In some cases, anxiety can cause numbness or a tingling sensation in the tongue as well as other differences in the mouth. If you are experiencing these symptoms, talk with your healthcare professional. Anxiety can manifest in a variety of physical, mental, and emotional symptoms. When an individual with anxiety experiences tingling sensations on their tongue, as well as swelling on numbness, this is often referred to as “stress tongue” or “anxiety tongue.”

Anxiety is defined as an emotional response that is linked to the body’s stress response. When your brain perceives a real or imagined threat, the body prepares to respond to that threat. This can initiate a variety of physiological responses ranging from the secretion of hormones to intense muscle tension and changes in the body’s blood flow.

How Can I Improve my Dysarthria at Home?

If you are struggling with significant dysarthria that is making your speech difficult to comprehend, the following techniques and exercises can help you to communicate more clearly and effectively:

Practice Speaking Slowly – If you work on slowing down the pace of your speech, listeners will likely be able to understand you more effectively and appreciate the additional time to process the information they’re hearing.

Start Slow and Small – Start a conversation by introducing the topic you wish to speak about with a single word or a phrase before you begin to speak in longer sentences.

Gauge Comprehension – Ask those you are conversing with to confirm that they are understanding what you’re saying.

Choose your Moments – If you’re feeling tired, it’s probably a good idea to keep your conversations short. Fatigue or significant tiredness can make your speech more difficult to understand by others.

Have a Backup Plan – If you are struggling to be understood by others, writing messages can be a helpful technique. You can also try typing messages on a smartphone or other hand-held device, or carry a small pad of paper and pencil with you.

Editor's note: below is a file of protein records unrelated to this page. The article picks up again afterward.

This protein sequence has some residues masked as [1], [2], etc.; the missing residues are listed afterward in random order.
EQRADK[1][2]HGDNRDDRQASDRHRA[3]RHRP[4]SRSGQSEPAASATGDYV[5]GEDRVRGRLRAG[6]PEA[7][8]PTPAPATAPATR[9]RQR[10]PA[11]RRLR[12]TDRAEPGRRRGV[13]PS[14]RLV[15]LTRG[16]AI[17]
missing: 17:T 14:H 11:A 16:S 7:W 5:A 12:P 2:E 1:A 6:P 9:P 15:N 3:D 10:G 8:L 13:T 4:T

Use Shortcuts – Some people find it helpful to create drawings or diagrams as well as use photos to help communicate during conversations. Gesturing or pointing to an object is also an effective way to help convey your message.

How Can Speech Therapy Help with Dysarthria?

Those who are struggling to communicate effectively because of dysarthria will benefit from speech and language therapy. Speech therapy for dysarthria will help to strengthen the muscles responsible for speech production, regain normal speech volume and pace, and improve communication skills in general. The speech therapy goals of someone with dysarthria can include adjusting the rate of speech, strengthening muscles, increasing breath support, improving overall articulation, and helping family members and loved ones effectively communicate with the individual. In some cases, your speech-language pathologist will suggest exploring other communication methods if speech and language therapy isn’t effective or the desired goals cannot be met. These communication methods can include the use of visual cues, gestures, an alphabet board, assistive devices, or computer-based technology. Don’t wait to seek help, get started with Great Speech by scheduling your free introductory call today!